Fourteen white doves were released in memory of murdered schoolgirl Elsie Frost.
The birds were set free at the same time and on the same day Elsie was killed 50 years ago
And they flew from St George’s Church in Lupset close to home in which she grew up in on Manor Haigh Road.
Each dove represented a year of the 14-year-old’s life.
Elsie was stabbed to death near to the Calder and Hebble Canal on October 9, 1965.
It is thought she had been walking home from an afternoon sailing with her friends at what is now known as Horbury Lagoon.
Police believe she left the lagoon at around 3.55pm. Her body was found by a dog walker, by the ABC steps at around 4.15pm.
On Friday her elder sister Anne Cleave and younger brother Colin Frost paid tribute to Elsie’s life in a moving memorial service at the church.
Colin, wearing a yellow ribbon broach featuring a picture of his sister, read aloud “The Knock on the Door”, a short story he had written about his family and what happened when they received news of Elsie’s death.
He said his sister Elsie was like a third mum to him, he said: “Mum three was taken away from the little boy but not so he could see her each night, like his mum when she returned from work, not like he could go over and visit her like he could with mum two [Anne].
“I would like to tell you that the family lived happily ever after, but we didn’t, we couldn’t because we missed our daughter, our sister.”
Anne, stood among lit remembrance candles , told guests of the memories they had shared including endless games of doctor and patient and teacher and student.
She said: “Elsie was a lovely little girl. We would chase each other around the house.
“We were full of beans from waking up until sleeping and then some more.”
Mayor of Wakefield Coun June Cliffe, Coun Denise Jeffrey and former Wakefield MP David Hinchliffe were among those at the ceremony.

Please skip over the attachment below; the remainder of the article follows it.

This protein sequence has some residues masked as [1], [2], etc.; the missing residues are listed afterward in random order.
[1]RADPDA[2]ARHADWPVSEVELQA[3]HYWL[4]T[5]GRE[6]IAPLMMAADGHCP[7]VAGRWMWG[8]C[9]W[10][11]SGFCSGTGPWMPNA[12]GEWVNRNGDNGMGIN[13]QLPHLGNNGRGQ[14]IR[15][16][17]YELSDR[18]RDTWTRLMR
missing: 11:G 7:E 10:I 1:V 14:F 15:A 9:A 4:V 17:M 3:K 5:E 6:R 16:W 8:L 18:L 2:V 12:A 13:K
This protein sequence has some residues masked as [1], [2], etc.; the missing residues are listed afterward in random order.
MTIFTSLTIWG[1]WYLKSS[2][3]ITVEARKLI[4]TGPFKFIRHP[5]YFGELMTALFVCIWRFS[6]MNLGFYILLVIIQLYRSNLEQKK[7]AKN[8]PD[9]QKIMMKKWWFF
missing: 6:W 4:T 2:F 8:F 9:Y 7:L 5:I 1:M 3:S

Mr Hinchliffe said the community was in “admiration” for the “dignified” way Anne and Colin had continued to push for answers about what had happened to Elsie.
He said: “This service has been a wonderful way to mark Elsie’s life and she is still very much remembered in this community, this city and the wider metropolitan district.
“I feel it appropriate also to pay tribute to Anne and Colin and their fight for justice and the way they have gone about it.”
At the end of the service, as the clock struck four, Anne and Colin released the doves.
Colin said: “Today’s been purely about remembering Elsie. We wanted to celebrate her young life.
“Timing was critical because we finished the service in the window we know Elsie died.
“The doves were just another idea to represent part of Elsie’s life. There were 14 doves for the 14 years of her life.”
Earlier in the day, Anne and Colin had planted a tree at Wakefield Crematorium, adorned with a plaque. Coun Cliffe dedicated the tree to Elsie.
The day of remembrance came a week after police launched a re-investigation into Elsie’s death. Despite the biggest manhunt the city had ever seen, her killer has never been caught.
Police want to hear from members of Balne Lane Youth Club, which Elsie attended, because they don’t believe they were all spoken to after the murder.
They also want to trace a man in a white coat seen riding a bike near the murder scene that day. He was not interviewed in the original police investigation.
And the identity of someone Elsie may have been seeing in secret - possibly a boyfriend - in the weeks before her death, could also hold clues to the murder, police said.
Anybody with information is asked to call police on 101.